Though in a way, I suppose one might consider this role par for the course for the actor.   Depp seems to have a knack for playing the man-child archetype, adults with a strong connection to, or at least the emotional capacity of, their inner children.  Fortunately, as Barrie, this worked to his advantage.  Peter Pan could only have been written by someone who had not lost touch with the spirit of youth and its love for fantasy and magic.

Playing opposite Depp are three women and four young boys.  First, there is his wife, Mary, played by Radha Mitchell.  Over the course of the film, we see their marriage dissolve as he spends more and more time with Sylvia Llewelyn Davies, played by Kate Winslet.  She is a widowed mother of the four boys, George, Jack, Peter, and Michael, played by Nick Roud, Joe Prospero, Freddie Highmore, and Luke Spill.  Sylvia’s overbearing mother, Emma du Maurier, who sees the childish Barrie as a detriment to her daughter’s future prospects, is played by Julie Christie.  Throw in a ridiculously miscast Dustin Hoffman as Barrie’s producer, Charles Frohman, a man who is supposed to be British, but has a distinct American Bronx accent, and you have yourself a movie.

So, because of a chance meeting in a park, a wonderful friendship develops between Barrie and the Davies family.  As Barrie falls in love with them, he falls out of love with his wife.  The more time he spends with them, the more make believe games he plays with them, the more we see how their imaginary play inspires his new play.  But the first time I heard Sylvia cough, I knew she was destined to die, which, in the end, she did.  It was just the poignant tragedy the plot needed to give the movie some emotional content and keep it grounded in the real world.

Actually, that’s not entirely true.  There was the sub-plot concerning Peter.  The death of his father seemed to be more damaging to him than to anyone else.  The seven-year-old boy seemed to have lost his sense of imagination and thought of all make-believe as silly.  In his efforts to help Peter, Barrie seems to form a special emotional bond with him, going so far as to name the main character in his new play after him.  But just as Peter seems to be coming out of his shell, His mother dies, and he seems to retreat back into it.

I don’t know.  The movie was well-produced, but sappy.  It was interesting, but predictable.  It was fanciful, but lacked energy.  And the more I think about it, the more I am of the opinion that the real interest in the film is one of nostalgia.  Everybody loves Peter Pan.  The tale of the boy who never wanted to grow up is a great story.  It can’t help but conjure up memories of childhood and innocence.  And it was that well-loved play that kept my interest, not the weepy death of Peter Llewelyn Davies’ mother.  I wanted to see more of the in-movie play, Peter Pan, in which Peter was played by Kelly Macdonald.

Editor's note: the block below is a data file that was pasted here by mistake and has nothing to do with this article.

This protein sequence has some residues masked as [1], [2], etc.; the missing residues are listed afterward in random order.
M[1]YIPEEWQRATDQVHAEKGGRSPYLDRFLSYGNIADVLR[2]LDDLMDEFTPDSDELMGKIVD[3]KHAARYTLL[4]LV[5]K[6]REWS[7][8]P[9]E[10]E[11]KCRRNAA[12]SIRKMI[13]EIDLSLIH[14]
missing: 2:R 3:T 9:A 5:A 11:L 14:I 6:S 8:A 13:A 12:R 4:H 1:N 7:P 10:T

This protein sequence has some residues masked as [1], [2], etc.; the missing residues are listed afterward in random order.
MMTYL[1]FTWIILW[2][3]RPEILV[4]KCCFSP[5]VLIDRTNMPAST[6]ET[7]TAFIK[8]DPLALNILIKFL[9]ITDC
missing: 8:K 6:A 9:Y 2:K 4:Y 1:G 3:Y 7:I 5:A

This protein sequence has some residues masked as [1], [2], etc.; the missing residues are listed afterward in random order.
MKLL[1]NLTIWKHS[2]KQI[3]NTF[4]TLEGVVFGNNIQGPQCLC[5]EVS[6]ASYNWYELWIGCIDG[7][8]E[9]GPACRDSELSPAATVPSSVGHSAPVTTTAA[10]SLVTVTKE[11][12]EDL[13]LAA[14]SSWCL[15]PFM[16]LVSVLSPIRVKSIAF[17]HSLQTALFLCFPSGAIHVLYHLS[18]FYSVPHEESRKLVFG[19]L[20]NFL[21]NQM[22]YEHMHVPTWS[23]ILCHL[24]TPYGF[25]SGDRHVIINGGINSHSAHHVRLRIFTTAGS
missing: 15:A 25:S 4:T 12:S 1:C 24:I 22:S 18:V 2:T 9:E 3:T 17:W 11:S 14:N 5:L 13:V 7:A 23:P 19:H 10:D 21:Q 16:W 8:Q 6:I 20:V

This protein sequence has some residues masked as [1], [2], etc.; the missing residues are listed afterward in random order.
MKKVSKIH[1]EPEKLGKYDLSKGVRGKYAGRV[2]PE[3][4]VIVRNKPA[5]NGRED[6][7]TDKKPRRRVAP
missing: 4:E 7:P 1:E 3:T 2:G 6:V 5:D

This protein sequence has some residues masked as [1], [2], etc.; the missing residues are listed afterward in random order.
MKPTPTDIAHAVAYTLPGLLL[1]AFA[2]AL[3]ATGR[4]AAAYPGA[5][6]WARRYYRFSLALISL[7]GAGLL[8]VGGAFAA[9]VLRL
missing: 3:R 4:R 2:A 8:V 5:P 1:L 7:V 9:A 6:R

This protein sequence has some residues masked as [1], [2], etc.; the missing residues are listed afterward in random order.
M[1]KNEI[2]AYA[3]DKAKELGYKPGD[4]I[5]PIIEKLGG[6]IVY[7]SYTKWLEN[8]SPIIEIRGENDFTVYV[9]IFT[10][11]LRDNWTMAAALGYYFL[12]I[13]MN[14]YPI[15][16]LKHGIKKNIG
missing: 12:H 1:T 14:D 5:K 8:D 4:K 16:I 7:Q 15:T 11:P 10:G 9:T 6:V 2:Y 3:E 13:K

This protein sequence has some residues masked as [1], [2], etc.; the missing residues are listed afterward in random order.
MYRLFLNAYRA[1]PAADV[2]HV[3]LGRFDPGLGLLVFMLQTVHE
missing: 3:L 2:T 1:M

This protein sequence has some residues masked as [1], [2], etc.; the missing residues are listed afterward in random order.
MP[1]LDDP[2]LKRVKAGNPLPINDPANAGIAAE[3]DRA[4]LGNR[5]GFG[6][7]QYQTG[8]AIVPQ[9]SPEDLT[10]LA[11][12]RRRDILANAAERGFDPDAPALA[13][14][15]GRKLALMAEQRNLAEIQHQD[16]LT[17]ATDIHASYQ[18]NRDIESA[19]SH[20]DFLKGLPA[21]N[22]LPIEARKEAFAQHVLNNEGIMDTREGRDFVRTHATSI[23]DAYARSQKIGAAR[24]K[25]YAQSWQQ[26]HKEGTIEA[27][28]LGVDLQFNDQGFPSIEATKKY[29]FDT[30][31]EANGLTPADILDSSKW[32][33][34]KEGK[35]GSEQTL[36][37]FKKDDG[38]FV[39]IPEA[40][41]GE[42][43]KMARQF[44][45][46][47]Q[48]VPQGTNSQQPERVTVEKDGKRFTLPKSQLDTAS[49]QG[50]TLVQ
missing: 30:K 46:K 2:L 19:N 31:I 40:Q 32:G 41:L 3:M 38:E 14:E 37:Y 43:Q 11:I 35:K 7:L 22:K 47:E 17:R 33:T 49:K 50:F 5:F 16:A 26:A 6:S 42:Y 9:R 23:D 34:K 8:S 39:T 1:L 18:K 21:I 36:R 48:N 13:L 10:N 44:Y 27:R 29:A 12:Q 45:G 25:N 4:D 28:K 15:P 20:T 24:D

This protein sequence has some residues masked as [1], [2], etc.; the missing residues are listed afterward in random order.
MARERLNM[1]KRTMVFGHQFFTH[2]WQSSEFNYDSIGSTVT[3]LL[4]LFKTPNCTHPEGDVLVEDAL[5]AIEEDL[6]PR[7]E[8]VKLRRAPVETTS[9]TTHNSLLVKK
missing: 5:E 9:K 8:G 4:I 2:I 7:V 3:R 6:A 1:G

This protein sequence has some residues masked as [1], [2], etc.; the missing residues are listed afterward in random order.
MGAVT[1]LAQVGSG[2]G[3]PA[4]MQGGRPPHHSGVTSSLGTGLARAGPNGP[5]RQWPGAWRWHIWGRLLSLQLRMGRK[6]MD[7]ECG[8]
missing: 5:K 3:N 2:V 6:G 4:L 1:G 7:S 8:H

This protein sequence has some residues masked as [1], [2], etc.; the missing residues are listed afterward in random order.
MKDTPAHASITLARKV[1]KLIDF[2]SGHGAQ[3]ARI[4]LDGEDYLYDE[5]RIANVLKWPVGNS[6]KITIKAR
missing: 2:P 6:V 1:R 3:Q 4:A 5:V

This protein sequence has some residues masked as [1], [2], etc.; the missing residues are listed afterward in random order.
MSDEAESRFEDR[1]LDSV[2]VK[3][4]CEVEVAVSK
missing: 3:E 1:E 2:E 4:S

And I have to make mention of one little tidbit of information, that, while not really related to the movie, I found interesting.  The real Peter Llewelyn Davies actually had a rather tragic life, himself.  He hated the notoriety associated with what he called “that terrible masterpiece.”  In response to other unrelated tragedies in his life, he became an alcoholic and eventually committed suicide by throwing himself under a train.  Wow!  Who knew?

2004 – The Aviator











The Aviator – 2004

This was a wonderfully detailed and well-made film.  It is an epic biopic of famous film director and aviation tycoon, Howard Hughes.  But anybody who knows about Hughes, the man, also has to acknowledge his severe obsessive compulsive disorder.  He has an overwhelming fear of germs and disease, though that is only a single aspect of the sickness.  It is a condition that grows worse and worse over the course of the movie until he nearly devolves into a gibbering lunatic.  Leonardo DiCaprio was incredible in his portrayal of the eccentric yet brilliant man.

From the beginning, He was shown as nothing more than just that.  His films enjoyed success because of his singular vision and attention to minute details.  He has money, fame, women, and practically anything he wants.  He has a new Hollywood starlet on his arm every night.  The movie focuses on his relationship with Katherine Hepburn, brilliantly played by Cate Blanchett.  She seems to understand and accept his eccentricities, though eventually they become too much for her.  They, and her relationship with Spencer Tracy, are enough to pull her away from him.  But his deep obsession with airplanes and building his aviation empire consumes his life, leaving little room for something so trivial as a relationship.  And though his failures are gargantuan, his successes are phenomenal.  The crash sequences, in particular, were well-done and exciting to watch.